On his latest single, Jay-Z rhymes “Fuck talkin’ about the recession/ It’s just depressin’.” Apparently no one ever told Young Jeezy. The Atlanta rapper packs his third album, The Recession, with triumphant numbers that are as motivating as they are menacing; inspirational as they are foreboding - it’s like “We Shall Overcome (The Thug Version).”
And it’s no gimmick. Jeezy translates this moment’s uncertain economy (“Lord knows I can’t wait ‘til this recession’s over/ Gas is higher than me”) and political hope (“Obama for mankind/ We ready for damned change”) into the most poignantly political deliverances hip-hop has heard in years.
"The Recession (Intro)"
It’s all invigorating paradox. Jeezy, whose stock in trade has always been the veracity of his cocaine-trafficker reminisce, brags about his blue Lamborghini, his spinning rims and his shiny baubles, but he also bitches about the lack of foresight in purchasing an expensive watch, his rent arrears and his struggle to cover his “light bill, phone bill, plus my Granny nerve pills.” He claims “I want a new Bentley, my Auntie need a kidney/ And if I let her pass, her children never will forgive me,” giving both desires equal placing without a shadow of irony. His idea of a “Vacation” basically entails taking drugs out of town and running his empire by remote.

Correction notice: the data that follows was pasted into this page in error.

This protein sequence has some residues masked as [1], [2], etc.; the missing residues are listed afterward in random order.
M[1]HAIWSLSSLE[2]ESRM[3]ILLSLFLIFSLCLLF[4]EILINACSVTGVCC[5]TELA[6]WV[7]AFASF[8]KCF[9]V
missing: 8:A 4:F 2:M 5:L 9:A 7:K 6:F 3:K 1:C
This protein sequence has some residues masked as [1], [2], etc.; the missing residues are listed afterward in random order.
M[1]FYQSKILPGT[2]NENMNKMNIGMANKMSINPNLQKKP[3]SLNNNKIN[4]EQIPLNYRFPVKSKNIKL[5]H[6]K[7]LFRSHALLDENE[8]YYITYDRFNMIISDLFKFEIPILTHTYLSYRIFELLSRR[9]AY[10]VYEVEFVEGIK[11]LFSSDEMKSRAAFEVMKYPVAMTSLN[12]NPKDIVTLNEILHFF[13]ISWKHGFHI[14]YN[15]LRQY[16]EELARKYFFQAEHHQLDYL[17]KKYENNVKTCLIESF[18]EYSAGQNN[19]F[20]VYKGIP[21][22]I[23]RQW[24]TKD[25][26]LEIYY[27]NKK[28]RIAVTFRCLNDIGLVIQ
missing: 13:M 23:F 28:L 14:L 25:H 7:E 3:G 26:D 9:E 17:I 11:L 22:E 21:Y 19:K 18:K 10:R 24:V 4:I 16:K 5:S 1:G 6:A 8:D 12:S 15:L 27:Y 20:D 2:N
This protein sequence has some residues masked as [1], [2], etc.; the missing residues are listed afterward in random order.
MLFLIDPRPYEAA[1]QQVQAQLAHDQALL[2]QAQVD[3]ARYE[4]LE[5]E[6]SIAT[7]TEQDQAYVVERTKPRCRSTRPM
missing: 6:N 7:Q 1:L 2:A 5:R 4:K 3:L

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This guy strives to cover all bases. “On My President,” he hedges his bets on the three major religions: “‘Bout my nephews and nieces, I will e-mail Jesus/ Tell him forward to Moses and cc Allah.” And on “Circulate,” he urges you to pray too. For anything - support, a movie role, a car, a package of drugs. You know, whatever it takes to keep you from being depressed during The Recession. - Kris Ex